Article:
Iraj Parchamazad, professor and chair of the chemistry department, stood in shock when he walked into the custom-made Nuclear Magnetic Resonance laboratory, and discovered that the Nuclear Magnetic Resonance Spectrometer had been turned off.
This machine, funded by the Keck Foundation, cost close to $1 million to purchase and install, and is a relatively new addition to the chemistry department.
The state-of-the-art NMR machine is used for research and is an important component in the determination of molecular structure.
Parchamazad was escorting students to the laboratory on Oct. 14 to show them the machine, when, upon entering, he noticed that the machine was off.
“This struck me as odd because there are several steps to turning off the machine,” Parchamazad said. “All the parts were there, no machinery was missing.”
Parchamazad was justifiably upset when he saw the silent piece of equipment.
If it is not properly shut down it could be damaged.
There is temperature and humidity-controlled liquid helium in the machine, which also makes it potentially dangerous.
After closer inspection, it was discovered that nothing had been broken or taken, except for a notebook that also served as a logbook for students.
Parchamazad believes that the thieves might have thought that the notebook contained important notes on fuel cells, another project that the chemistry chair has been researching for years.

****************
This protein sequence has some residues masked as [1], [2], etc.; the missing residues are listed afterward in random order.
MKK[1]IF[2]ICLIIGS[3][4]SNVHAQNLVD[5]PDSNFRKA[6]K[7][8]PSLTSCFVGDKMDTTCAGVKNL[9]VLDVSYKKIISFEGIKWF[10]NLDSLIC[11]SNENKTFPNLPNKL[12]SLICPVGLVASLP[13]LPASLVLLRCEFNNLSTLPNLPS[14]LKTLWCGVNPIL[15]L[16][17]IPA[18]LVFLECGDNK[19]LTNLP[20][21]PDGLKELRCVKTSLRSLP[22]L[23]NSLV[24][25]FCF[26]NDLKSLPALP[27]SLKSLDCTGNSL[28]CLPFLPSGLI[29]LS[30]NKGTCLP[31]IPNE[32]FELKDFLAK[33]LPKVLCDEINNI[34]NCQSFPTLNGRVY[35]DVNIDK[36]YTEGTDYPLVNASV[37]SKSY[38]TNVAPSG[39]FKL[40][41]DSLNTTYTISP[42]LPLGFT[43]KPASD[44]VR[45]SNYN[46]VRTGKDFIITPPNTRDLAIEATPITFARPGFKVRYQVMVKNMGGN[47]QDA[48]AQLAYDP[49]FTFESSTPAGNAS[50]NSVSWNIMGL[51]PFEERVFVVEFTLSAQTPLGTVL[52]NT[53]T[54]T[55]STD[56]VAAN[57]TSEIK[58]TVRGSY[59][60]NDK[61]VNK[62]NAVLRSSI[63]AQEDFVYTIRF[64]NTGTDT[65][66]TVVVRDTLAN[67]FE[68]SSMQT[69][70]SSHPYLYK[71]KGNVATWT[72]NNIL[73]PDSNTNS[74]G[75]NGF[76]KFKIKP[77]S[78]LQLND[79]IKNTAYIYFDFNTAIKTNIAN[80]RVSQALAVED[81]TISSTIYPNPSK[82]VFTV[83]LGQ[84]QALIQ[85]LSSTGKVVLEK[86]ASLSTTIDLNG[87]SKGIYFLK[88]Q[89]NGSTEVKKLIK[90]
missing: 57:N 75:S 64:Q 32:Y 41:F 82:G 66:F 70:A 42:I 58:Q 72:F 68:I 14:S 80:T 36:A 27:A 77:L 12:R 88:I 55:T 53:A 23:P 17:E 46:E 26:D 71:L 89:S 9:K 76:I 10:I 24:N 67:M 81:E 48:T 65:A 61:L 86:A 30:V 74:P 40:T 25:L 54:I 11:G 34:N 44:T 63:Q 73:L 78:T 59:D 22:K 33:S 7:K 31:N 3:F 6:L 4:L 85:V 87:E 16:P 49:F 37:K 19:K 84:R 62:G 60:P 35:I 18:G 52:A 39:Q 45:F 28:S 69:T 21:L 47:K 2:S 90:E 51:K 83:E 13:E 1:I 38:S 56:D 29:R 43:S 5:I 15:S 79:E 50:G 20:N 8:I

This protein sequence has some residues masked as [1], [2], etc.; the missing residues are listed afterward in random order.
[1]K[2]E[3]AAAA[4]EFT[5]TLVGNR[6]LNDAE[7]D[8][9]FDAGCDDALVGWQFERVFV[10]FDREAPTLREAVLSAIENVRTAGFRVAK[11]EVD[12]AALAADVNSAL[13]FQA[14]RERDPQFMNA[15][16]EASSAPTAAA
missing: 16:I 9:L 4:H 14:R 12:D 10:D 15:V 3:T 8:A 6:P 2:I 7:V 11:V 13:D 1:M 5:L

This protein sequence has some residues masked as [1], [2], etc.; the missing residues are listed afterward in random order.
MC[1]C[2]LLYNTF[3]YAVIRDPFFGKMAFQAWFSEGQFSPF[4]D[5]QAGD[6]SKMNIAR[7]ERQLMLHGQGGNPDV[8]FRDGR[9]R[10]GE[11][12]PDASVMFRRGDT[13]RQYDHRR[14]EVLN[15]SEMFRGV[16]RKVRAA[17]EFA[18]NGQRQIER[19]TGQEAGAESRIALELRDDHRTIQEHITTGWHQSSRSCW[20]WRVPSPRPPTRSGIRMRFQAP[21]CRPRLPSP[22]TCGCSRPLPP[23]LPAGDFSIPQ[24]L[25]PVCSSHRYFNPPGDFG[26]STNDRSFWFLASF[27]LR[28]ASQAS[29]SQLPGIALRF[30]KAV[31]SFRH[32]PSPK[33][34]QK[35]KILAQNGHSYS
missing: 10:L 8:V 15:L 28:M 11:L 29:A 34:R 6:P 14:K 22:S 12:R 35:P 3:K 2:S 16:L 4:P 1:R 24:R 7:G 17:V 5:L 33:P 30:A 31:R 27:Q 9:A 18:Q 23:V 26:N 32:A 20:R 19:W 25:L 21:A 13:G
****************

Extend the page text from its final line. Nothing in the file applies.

Michael Nuñez, director of campus safety, was one of the few to inspect the room after the incident.
Nuñez describes the room as “very restrictive, as far as key access.”
He said that so far, there are no suspects.
Parchamazad and Nuñez both mentioned that there have been additional security measures taken.
“We’ve had the alarm company come in and re-design the security system,” Nuñez said. “That will discourage anyone to enter who does not have proper permission.”
On top of changing the alarm, there is also a special card reader, new keys and frequent vigilance.
When asked what she thought about the break-in, Danielle Lampkin, a communications/public relations major, who lives on campus, also touched upon the security issue.
“Secure the premises,” Lampkin said. “I feel that for the amount of money we pay for tuition, they should install cameras in a room with such an important piece of equipment.”
Besides the scare and bafflement, no real damage was done to the expensive laboratory and equipment.
Brucker, the manufacturer of the machine, replaced some parts and the machine is functioning well.
Chemistry and biology students will still be able to benefit from the potential of such an extraordinary piece of equipment.
Parchamazad predicts that there will be great results from studying with this machine.
“Chemistry is really moving ahead to the next level,” Parchamazad said. “Students can be involved in hands-on instrumentation…which helps their education, making it easy to go on to graduate school.”
Cindy Lopez can be reached at email@example.com.